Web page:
Searching for the Mother Ship
The Navy's aware of a mother ship that operates off the Gulf of Aden, but since this attack happened significantly south of there, investigators are trying to figure out how it was carried out. They assume it's another mother ship, but so far, they have not found it.
"It absolutely marks a fundamental shift in the pirates' ability to conduct operations," Lt. Nathan Christensen, the spokesman for the U.S. Navy Fifth Fleet, told ABC News. The operation shows the pirates are using more sophisticated technologies like GPS and are becoming more organized, he said.
"The attack on the tanker definitely represents an increased capability," Christensen said.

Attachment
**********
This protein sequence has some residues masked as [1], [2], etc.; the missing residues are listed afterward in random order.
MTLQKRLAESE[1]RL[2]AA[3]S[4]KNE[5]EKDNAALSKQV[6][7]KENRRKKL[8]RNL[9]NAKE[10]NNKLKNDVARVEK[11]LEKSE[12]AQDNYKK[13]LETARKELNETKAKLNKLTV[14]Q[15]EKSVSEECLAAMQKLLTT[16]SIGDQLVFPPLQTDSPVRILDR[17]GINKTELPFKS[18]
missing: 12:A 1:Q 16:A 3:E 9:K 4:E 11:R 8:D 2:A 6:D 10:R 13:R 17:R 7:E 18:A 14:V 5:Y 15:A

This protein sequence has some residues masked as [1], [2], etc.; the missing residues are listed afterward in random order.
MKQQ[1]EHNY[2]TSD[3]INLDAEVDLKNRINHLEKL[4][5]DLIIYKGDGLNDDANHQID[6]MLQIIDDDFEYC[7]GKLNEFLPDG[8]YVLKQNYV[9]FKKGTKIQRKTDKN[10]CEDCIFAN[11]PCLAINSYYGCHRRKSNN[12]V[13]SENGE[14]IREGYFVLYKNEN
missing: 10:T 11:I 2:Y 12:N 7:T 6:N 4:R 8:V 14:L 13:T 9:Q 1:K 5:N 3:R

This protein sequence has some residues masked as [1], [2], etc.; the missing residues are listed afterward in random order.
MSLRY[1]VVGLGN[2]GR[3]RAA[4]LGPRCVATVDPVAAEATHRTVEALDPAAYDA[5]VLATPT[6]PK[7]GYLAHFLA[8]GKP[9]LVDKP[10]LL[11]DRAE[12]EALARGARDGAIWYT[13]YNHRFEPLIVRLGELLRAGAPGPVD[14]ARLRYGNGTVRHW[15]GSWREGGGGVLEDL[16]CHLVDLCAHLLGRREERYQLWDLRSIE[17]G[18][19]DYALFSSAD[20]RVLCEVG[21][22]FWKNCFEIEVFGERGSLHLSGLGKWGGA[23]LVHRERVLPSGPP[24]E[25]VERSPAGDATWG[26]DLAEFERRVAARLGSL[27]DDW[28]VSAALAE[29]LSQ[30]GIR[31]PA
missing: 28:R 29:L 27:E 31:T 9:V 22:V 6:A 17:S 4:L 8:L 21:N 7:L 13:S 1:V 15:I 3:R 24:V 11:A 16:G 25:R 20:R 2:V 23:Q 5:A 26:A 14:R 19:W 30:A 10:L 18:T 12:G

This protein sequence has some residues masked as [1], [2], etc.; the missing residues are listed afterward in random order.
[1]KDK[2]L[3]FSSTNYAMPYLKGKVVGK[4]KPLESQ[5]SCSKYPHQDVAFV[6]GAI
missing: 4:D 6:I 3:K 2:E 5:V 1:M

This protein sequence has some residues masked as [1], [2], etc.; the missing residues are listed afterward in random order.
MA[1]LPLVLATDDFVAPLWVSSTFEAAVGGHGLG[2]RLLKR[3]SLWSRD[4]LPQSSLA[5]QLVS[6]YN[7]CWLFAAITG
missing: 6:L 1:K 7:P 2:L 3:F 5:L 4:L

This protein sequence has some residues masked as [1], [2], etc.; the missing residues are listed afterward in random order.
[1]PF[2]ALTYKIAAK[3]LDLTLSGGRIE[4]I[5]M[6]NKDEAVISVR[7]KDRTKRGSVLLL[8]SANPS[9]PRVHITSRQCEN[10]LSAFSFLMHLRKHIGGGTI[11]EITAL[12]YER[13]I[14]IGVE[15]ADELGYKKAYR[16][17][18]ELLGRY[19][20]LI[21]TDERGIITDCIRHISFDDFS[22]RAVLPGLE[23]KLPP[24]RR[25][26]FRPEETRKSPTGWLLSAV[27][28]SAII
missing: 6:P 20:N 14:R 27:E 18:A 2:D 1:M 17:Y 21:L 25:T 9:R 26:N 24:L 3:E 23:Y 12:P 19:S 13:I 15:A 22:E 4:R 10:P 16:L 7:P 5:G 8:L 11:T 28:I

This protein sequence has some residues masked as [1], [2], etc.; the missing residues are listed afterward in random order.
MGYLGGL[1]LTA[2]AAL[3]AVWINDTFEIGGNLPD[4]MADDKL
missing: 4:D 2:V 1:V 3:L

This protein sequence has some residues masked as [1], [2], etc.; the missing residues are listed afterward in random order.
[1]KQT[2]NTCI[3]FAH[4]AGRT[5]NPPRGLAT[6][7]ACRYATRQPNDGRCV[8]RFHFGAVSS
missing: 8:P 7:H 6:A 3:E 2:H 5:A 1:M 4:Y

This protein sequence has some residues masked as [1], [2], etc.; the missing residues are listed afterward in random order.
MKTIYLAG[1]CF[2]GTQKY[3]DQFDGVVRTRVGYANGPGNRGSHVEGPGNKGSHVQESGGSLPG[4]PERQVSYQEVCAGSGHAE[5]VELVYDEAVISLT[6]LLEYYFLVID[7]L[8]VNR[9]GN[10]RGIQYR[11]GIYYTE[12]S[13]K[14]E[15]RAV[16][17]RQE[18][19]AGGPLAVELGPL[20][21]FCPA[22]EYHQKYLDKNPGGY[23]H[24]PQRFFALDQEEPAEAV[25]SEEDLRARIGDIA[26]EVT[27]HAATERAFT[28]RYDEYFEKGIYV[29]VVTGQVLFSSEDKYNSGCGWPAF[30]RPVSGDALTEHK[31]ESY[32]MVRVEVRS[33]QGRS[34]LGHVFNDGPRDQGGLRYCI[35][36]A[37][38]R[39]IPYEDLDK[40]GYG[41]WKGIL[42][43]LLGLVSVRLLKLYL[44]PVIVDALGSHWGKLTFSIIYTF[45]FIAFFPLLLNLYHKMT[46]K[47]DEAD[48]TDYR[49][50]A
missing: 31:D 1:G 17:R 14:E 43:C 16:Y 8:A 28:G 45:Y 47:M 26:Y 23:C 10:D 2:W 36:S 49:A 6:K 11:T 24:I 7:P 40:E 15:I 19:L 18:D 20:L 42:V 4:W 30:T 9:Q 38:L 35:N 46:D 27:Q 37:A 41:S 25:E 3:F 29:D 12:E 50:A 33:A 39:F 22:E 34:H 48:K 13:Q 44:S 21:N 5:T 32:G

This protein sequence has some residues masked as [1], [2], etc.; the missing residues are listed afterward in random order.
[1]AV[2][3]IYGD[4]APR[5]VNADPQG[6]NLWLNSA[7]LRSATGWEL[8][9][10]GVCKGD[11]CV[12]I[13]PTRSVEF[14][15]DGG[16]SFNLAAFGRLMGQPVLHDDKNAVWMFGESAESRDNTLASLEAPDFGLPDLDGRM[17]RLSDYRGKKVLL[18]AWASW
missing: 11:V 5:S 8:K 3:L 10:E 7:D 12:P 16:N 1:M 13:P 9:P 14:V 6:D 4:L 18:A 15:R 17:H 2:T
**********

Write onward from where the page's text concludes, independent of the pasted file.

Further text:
The threat from piracy has prompted a tidal shift in the shipping industry with the world's navies trying to establish a safe corridor, shipping companies facing rising costs in protection and evasion, and at least one seagoing-guns-for-hire company bulking up.
Blackwater Worldwide, which made a name for itself providing security in Iraq, has outfitted a ship with a helicopter pad and a well-armed crew to escort ships through pirate-infested waters.
Blackwater spokeswoman Anne Tyrell said the company has been contacted by 67 shipping and insurance companies, but no contracts have been signed.
Since August the Combined Maritime Force, which includes the Fifth Fleet along with the United Kingdom, France and Spain, has stepped up its patrolling of the area, which includes the Gulf of Aden.